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Journal 16 - Handmade Frames...the final stage!

There are lots of steps in the process to make our handmade denim sunglasses, so many that Jack hasn’t even counted. We don’t have the time to count because the 3 of us that work alongside jack in his Cornish workshop are super busy making and fulfilling your orders! Jack took a rough guess and thinks there are about 50 steps in the whole process.  

Many people might not know how to insert lenses into a frame, I certainly didn’t! Much to my amazement there are a few things that need to line up to make a lens fit the frame perfectly, and we don’t do all of that in-house at our little workshop in Cornwall! 

We have to take it right back to the early design stage, having done some (lots) of research into styles of frames and various ways to fit lenses. We decided we wanted a groove that would fit beveled edge lenses. This shape allows for a smooth fit into the frames and creates a seamless connection between two separate objects (The frame and the lens). 

The question I hear you asking is ‘How do you make the groove in your hardened denim frame?’ and that is a good question. When we say groove, we aren’t talking about making our handmade frames dance to 90’s hip hop when you wear them...although that would be pretty cool! We are talking about the narrow cut in our hardened denim to fit the lens.

These grooves are made using a special tool typically used for woodwork. However the unique notch on the side is perfect for carving out the grooves. It is a bit of a funny shape but it does exactly what we need it to do! A computer-controlled machine controls this tool, which means this stage of the process doesn't take very long at all. 

The polarized lenses we use are from a big company called Zeiss. We picked two very different colour lenses, so we appeal to as many people as we can!

Sundown: This is a warm lens with a gradient that is darker on the top than on the bottom. This lens makes everything look warm.

Aurora: This is a green base lens with a semi mirrored coating that reflects tones of green and blue. Zeiss refer to this kind of coating as 'triflection'. This lens makes everything look a cool green.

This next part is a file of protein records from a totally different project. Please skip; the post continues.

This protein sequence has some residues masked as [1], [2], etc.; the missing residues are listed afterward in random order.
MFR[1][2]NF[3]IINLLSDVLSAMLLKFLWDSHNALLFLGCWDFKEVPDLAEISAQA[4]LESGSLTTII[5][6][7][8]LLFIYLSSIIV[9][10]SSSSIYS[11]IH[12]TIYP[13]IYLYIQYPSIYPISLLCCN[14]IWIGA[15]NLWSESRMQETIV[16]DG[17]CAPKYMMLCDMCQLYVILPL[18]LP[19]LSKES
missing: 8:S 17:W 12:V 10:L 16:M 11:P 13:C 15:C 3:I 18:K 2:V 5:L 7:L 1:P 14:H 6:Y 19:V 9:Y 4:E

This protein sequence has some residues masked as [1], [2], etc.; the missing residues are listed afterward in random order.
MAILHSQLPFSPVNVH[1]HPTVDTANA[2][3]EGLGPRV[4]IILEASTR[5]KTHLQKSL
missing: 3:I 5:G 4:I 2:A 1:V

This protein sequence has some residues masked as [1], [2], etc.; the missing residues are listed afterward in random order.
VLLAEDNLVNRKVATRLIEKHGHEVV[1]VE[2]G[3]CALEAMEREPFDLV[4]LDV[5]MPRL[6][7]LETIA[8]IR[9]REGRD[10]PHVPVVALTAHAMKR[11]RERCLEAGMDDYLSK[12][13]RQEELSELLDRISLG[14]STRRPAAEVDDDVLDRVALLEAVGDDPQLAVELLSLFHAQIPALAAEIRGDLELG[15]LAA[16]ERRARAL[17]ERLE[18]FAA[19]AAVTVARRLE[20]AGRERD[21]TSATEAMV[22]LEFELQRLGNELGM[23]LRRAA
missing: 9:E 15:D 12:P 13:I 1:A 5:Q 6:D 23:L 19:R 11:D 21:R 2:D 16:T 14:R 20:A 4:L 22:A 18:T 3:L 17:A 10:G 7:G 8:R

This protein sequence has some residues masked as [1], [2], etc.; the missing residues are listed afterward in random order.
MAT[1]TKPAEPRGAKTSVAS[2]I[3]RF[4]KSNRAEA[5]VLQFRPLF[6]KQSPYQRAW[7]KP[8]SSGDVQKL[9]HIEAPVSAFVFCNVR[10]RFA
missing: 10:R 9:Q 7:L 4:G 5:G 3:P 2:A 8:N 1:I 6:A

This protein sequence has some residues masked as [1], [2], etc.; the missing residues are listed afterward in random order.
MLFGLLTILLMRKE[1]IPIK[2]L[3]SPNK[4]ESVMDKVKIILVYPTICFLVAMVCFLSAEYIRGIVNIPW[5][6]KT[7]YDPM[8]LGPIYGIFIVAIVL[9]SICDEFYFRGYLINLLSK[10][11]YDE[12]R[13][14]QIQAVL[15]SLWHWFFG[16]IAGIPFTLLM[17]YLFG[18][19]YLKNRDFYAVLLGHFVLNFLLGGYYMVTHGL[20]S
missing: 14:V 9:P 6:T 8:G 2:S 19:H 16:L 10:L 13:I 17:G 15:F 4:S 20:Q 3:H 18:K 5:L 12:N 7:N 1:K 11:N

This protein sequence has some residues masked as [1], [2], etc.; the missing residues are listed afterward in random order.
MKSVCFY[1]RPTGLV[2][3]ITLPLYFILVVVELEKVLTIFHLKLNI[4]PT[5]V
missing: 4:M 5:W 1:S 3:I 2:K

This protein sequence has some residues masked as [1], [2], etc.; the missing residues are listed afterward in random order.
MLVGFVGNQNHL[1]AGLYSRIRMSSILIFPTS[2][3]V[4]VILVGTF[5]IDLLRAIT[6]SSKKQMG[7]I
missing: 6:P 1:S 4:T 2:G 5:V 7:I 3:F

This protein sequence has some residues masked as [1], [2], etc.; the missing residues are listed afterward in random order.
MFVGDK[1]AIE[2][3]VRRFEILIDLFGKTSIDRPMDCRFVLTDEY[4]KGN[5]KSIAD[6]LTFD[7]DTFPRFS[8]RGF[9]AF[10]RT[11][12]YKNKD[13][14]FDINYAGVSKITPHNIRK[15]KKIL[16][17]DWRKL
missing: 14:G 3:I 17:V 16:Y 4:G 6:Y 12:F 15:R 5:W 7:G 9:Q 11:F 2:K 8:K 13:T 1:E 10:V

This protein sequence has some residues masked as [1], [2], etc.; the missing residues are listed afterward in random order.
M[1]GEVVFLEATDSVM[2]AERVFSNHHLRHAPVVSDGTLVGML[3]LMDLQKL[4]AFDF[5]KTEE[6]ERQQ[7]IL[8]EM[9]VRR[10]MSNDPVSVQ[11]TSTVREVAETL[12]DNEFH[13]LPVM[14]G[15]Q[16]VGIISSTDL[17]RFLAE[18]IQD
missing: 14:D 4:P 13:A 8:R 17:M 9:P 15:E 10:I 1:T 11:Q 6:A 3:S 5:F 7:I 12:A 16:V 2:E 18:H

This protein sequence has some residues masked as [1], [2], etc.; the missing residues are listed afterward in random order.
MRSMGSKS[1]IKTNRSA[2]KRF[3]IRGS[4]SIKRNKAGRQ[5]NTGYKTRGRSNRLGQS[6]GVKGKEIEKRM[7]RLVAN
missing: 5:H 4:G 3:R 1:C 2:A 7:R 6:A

The Zeiss lenses don’t come in cut to size, we receive them as big circles, almost the size of a Mcvities digestive biscuit...see the video below of when Jack made a pair of sunglasses out of digestive biscuits! Would you believe we still get messages from people asking us to buy a pair...I’m not sure in reality though how many people would actually buy them if we did develop them properly?


This round shape means we can have them cut to any of the 6 sizes we need to fit our frames. They are not cut to size by hand, or even by us here at Mosevic for that matter! A cool machine (That you can find at most opticians) measured each of our frames and scanned the size of the groove to cut our frames to the correct size each and every time. Once we receive them back they are ready to be fit into each frame individually by hand by Jack.

 So what is the final stage of the final stage? And how does Jack fit the lenses?  

Our handmade frames are made using two main components, Denim and Resin. Together they form a sturdy material, but they can be made more flexible using heat, this is how the lenses are inserted. Jack starts by warming up the frame with his heater (It might be old and dirty but if it isn't broke why fix it?) and can then insert the lens this way.  

Once they have both been inserted into the frame, the frame is heated again, curved by hand and Jack removes any excess glue from the frame. But here comes the most important part...Jack has to try on each and every pair of frames to make sure they are wonderfully perfect before they are packaged up and sent out by me!  

If you liked reading about this part of the making process, why not take a look at one of our latest YouTube shorts to see how its done!  

I'll see you in two-ish weeks for our next article! 


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